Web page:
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Celeste Day Moore


Celeste Day Moore
Celeste Day Moore

Assistant Professor of History

Kirner-Johnson 135
315-859-4731

Celeste Day Moore is a historian of African-American culture, media, and Black internationalism in the twentieth century. Her first book, Soundscapes of Liberation: African American Music in Postwar France (Duke University Press, forthcoming, Fall 2021), traces the history of African-American music across the Francophone world, where it took on new meaning, value, and political power alongside the decolonization of the French empire. Most recently, her work has appeared in American Quarterly and the first edited volume of the African American Intellectual History Society (AAIHS). She received her doctorate from the University of Chicago and has been a fellow at the Institut d’Études Politiques in Paris and the Carter G. Woodson Institute for African-American and African Studies at the University of Virginia. At Hamilton, she teaches courses on African-American history as well as histories of empire, race, Black internationalism, and U.S. international relations.

Recent Courses Taught

African-American History
Black Metropolis
Paris Noir: Twentieth-Century Black Internationalism
US International Relations
Race and Capitalism
Great Migrations

Distinctions

  • Summer Stipend Award, National Endowment for the Humanities, 2019.
  • Interdisciplinary Humanities Collaborations Award (with Pavitra Sundar), Humanities Center, Hamilton College, 2017.
  • Class of 1966 Career Development Award, Dean of Faculty, Hamilton College, 2016.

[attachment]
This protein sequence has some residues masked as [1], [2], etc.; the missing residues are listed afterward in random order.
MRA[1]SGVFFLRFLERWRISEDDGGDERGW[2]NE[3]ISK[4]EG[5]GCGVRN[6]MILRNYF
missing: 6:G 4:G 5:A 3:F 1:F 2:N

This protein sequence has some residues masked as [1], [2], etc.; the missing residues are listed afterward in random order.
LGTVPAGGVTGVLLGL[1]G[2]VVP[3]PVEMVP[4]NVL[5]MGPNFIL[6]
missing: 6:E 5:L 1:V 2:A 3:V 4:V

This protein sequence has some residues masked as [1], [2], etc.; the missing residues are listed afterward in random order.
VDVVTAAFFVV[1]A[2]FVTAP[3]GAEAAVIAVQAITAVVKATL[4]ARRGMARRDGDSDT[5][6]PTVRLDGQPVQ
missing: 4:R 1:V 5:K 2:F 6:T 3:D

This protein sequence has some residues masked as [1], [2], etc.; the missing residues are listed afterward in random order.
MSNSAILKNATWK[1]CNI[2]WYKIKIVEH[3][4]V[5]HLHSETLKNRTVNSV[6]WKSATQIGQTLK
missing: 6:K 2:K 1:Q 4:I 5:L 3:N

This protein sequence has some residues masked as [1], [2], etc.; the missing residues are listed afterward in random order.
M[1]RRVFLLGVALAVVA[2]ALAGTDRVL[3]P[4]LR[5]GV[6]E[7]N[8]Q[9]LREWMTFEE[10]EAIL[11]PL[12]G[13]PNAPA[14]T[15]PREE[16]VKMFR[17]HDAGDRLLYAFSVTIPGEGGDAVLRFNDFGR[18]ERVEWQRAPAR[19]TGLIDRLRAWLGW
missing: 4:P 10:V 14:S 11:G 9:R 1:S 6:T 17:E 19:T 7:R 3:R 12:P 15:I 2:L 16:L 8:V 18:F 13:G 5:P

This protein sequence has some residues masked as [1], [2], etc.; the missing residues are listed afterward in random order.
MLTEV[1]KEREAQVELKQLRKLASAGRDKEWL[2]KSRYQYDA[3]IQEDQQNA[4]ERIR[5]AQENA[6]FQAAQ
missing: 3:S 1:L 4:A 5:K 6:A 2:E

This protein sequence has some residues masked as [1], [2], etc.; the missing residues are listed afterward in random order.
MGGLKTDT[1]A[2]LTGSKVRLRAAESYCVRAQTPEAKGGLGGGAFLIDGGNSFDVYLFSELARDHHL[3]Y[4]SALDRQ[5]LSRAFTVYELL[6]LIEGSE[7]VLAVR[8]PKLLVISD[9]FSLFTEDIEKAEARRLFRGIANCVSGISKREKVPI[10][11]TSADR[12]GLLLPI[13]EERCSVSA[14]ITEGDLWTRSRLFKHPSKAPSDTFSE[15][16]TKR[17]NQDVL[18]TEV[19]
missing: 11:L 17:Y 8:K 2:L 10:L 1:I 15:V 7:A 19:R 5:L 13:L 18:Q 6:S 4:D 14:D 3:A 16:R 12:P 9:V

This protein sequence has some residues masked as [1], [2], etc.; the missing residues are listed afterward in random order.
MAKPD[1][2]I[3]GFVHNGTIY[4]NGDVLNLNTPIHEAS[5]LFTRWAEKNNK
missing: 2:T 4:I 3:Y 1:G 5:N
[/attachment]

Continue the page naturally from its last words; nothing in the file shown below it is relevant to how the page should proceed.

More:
• Predoctoral Residential Research Fellowship, Carter G. Woodson Institute for African-American and African Studies, University of Virginia, 2012-14.
  • Sciences Po Exchange Fellowship, Institut d’Études Politiques, Paris, France, 2011-12.

Select Publications

  • Soundscapes of Liberation: African American Music in Postwar France (Durham, NC: Duke University Press, 2021).
  • “Ray Charles in Paris: Race, Protest, and the Soundscape of the Algerian War,” American Quarterly 71, no. 2 (June 2019): 449-72.
  • “Every Wide-awake Negro Teacher of French Should Know”: The Pedagogies of Black Internationalism in the Early Twentieth Century,” New Perspectives on the Black Intellectual Tradition (Evanston: Northwestern University Press, 2018), 25-40. 
Public Scholarship

Professional Affiliations

African American Intellectual History Society
Organization of American Historians
American Studies Association
Society for Historians of American Foreign Relations
International Association for the Study of Popular Music

Appointed to the Faculty: 2014

Educational Background

Ph.D., University of Chicago
A.M., University of Chicago
B.A., Haverford College

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